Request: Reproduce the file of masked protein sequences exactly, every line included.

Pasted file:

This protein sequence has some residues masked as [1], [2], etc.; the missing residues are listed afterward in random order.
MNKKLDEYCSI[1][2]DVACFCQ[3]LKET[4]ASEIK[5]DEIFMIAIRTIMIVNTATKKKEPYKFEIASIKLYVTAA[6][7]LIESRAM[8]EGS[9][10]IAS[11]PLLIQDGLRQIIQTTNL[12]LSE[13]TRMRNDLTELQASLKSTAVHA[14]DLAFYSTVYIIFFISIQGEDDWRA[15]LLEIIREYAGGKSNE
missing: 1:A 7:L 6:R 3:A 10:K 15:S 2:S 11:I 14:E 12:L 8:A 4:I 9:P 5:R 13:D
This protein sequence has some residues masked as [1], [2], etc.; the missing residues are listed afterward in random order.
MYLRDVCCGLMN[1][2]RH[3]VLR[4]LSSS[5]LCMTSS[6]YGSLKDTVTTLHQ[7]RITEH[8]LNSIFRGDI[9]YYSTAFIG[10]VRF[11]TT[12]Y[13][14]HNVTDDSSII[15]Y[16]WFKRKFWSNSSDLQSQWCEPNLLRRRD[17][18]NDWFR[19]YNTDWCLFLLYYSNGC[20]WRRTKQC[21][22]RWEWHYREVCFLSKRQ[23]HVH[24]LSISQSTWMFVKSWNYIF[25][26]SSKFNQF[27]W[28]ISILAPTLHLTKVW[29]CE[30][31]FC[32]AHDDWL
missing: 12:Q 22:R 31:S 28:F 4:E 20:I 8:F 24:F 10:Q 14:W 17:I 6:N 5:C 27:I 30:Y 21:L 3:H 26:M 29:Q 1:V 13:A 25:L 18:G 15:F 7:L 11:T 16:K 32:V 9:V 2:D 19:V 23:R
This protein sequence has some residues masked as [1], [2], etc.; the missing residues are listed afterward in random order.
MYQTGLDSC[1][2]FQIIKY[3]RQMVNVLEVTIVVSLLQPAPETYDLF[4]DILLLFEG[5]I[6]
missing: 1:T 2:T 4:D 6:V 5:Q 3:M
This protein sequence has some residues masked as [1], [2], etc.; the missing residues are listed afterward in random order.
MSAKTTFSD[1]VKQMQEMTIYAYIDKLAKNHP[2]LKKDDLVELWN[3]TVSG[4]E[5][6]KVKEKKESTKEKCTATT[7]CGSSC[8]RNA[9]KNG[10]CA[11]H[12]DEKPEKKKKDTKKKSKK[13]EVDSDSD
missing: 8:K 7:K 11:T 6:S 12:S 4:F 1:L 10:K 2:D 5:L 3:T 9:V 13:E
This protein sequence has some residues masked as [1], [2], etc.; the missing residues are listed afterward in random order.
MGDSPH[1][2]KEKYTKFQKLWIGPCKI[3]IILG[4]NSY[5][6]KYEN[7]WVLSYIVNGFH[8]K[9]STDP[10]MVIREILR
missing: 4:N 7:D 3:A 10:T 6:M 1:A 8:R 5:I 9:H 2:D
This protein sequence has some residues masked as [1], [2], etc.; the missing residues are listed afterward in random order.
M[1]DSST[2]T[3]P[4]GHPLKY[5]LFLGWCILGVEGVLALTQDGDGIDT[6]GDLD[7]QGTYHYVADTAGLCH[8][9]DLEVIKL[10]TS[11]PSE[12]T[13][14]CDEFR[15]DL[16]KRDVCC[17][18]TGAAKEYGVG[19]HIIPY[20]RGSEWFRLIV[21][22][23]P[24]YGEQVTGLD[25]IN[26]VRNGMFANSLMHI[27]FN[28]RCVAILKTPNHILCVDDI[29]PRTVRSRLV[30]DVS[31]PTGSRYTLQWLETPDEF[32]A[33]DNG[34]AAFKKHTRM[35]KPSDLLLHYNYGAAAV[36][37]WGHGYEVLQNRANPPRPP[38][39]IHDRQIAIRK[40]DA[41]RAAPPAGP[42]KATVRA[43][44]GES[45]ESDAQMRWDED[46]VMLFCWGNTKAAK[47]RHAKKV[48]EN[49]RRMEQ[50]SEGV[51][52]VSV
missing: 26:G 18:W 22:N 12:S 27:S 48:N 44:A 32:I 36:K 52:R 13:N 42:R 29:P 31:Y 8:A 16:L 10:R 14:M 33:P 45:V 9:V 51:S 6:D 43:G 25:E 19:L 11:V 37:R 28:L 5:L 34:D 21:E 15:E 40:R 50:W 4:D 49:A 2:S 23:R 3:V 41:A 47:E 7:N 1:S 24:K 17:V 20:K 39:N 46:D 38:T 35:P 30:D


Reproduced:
This protein sequence has some residues masked as [1], [2], etc.; the missing residues are listed afterward in random order.
MNKKLDEYCSI[1][2]DVACFCQ[3]LKET[4]ASEIK[5]DEIFMIAIRTIMIVNTATKKKEPYKFEIASIKLYVTAA[6][7]LIESRAM[8]EGS[9][10]IAS[11]PLLIQDGLRQIIQTTNL[12]LSE[13]TRMRNDLTELQASLKSTAVHA[14]DLAFYSTVYIIFFISIQGEDDWRA[15]LLEIIREYAGGKSNE
missing: 1:A 7:L 6:R 3:A 10:K 15:S 2:S 11:I 14:E 12:L 8:A 4:I 9:P 5:R 13:D
This protein sequence has some residues masked as [1], [2], etc.; the missing residues are listed afterward in random order.
MYLRDVCCGLMN[1][2]RH[3]VLR[4]LSSS[5]LCMTSS[6]YGSLKDTVTTLHQ[7]RITEH[8]LNSIFRGDI[9]YYSTAFIG[10]VRF[11]TT[12]Y[13][14]HNVTDDSSII[15]Y[16]WFKRKFWSNSSDLQSQWCEPNLLRRRD[17][18]NDWFR[19]YNTDWCLFLLYYSNGC[20]WRRTKQC[21][22]RWEWHYREVCFLSKRQ[23]HVH[24]LSISQSTWMFVKSWNYIF[25][26]SSKFNQF[27]W[28]ISILAPTLHLTKVW[29]CE[30][31]FC[32]AHDDWL
missing: 12:Q 22:R 31:S 28:F 4:E 20:I 8:F 24:F 10:Q 14:W 17:I 6:N 5:C 27:I 30:Y 21:L 3:H 26:M 29:Q 1:V 13:A 25:L 18:G 15:F 7:L 11:T 16:K 32:V 9:V 2:D 19:V 23:R
This protein sequence has some residues masked as [1], [2], etc.; the missing residues are listed afterward in random order.
MYQTGLDSC[1][2]FQIIKY[3]RQMVNVLEVTIVVSLLQPAPETYDLF[4]DILLLFEG[5]I[6]
missing: 1:T 2:T 4:D 6:V 5:Q 3:M
This protein sequence has some residues masked as [1], [2], etc.; the missing residues are listed afterward in random order.
MSAKTTFSD[1]VKQMQEMTIYAYIDKLAKNHP[2]LKKDDLVELWN[3]TVSG[4]E[5][6]KVKEKKESTKEKCTATT[7]CGSSC[8]RNA[9]KNG[10]CA[11]H[12]DEKPEKKKKDTKKKSKK[13]EVDSDSD
missing: 8:K 7:K 11:T 6:S 12:S 4:F 1:L 10:K 2:D 5:L 3:T 9:V 13:E
This protein sequence has some residues masked as [1], [2], etc.; the missing residues are listed afterward in random order.
MGDSPH[1][2]KEKYTKFQKLWIGPCKI[3]IILG[4]NSY[5][6]KYEN[7]WVLSYIVNGFH[8]K[9]STDP[10]MVIREILR
missing: 4:N 7:D 3:A 10:T 6:M 1:A 8:R 5:I 9:H 2:D
This protein sequence has some residues masked as [1], [2], etc.; the missing residues are listed afterward in random order.
M[1]DSST[2]T[3]P[4]GHPLKY[5]LFLGWCILGVEGVLALTQDGDGIDT[6]GDLD[7]QGTYHYVADTAGLCH[8][9]DLEVIKL[10]TS[11]PSE[12]T[13][14]CDEFR[15]DL[16]KRDVCC[17][18]TGAAKEYGVG[19]HIIPY[20]RGSEWFRLIV[21][22][23]P[24]YGEQVTGLD[25]IN[26]VRNGMFANSLMHI[27]FN[28]RCVAILKTPNHILCVDDI[29]PRTVRSRLV[30]DVS[31]PTGSRYTLQWLETPDEF[32]A[33]DNG[34]AAFKKHTRM[35]KPSDLLLHYNYGAAAV[36][37]WGHGYEVLQNRANPPRPP[38][39]IHDRQIAIRK[40]DA[41]RAAPPAGP[42]KATVRA[43][44]GES[45]ESDAQMRWDED[46]VMLFCWGNTKAAK[47]RHAKKV[48]EN[49]RRMEQ[50]SEGV[51][52]VSV
missing: 26:G 18:W 22:N 12:S 27:S 48:N 44:A 32:I 36:K 52:R 13:N 42:R 29:P 31:Y 8:A 16:L 10:R 14:M 33:P 45:V 9:V 51:S 6:D 43:G 25:E 19:L 11:V 37:R 28:L 5:L 34:D 21:E 15:E 40:R 50:W 4:D 49:A 2:S 23:R 3:V 41:A 47:E 7:N 1:S 24:K 17:V 20:K 39:N 46:D 38:T 35:P 30:D